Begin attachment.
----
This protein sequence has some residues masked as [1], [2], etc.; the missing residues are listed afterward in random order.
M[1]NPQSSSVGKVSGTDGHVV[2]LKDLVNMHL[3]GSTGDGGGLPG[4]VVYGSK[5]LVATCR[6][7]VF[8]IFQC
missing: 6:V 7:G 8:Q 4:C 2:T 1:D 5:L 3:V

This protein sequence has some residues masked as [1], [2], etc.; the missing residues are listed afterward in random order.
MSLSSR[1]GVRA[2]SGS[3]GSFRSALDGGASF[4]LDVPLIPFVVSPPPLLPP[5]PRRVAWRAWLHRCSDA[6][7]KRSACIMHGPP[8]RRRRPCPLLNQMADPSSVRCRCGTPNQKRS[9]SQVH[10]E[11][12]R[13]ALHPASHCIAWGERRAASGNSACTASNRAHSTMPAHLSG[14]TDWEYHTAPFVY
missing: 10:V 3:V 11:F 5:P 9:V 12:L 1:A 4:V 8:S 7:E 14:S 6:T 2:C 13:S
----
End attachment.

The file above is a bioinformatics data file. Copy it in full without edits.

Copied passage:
This protein sequence has some residues masked as [1], [2], etc.; the missing residues are listed afterward in random order.
M[1]NPQSSSVGKVSGTDGHVV[2]LKDLVNMHL[3]GSTGDGGGLPG[4]VVYGSK[5]LVATCR[6][7]VF[8]IFQC
missing: 6:V 7:G 8:Q 4:C 2:T 1:D 5:L 3:V

This protein sequence has some residues masked as [1], [2], etc.; the missing residues are listed afterward in random order.
MSLSSR[1]GVRA[2]SGS[3]GSFRSALDGGASF[4]LDVPLIPFVVSPPPLLPP[5]PRRVAWRAWLHRCSDA[6][7]KRSACIMHGPP[8]RRRRPCPLLNQMADPSSVRCRCGTPNQKRS[9]SQVH[10]E[11][12]R[13]ALHPASHCIAWGERRAASGNSACTASNRAHSTMPAHLSG[14]TDWEYHTAPFVY
missing: 10:V 3:V 11:F 5:P 9:V 12:L 1:A 4:V 8:S 7:E 14:S 6:T 2:C 13:S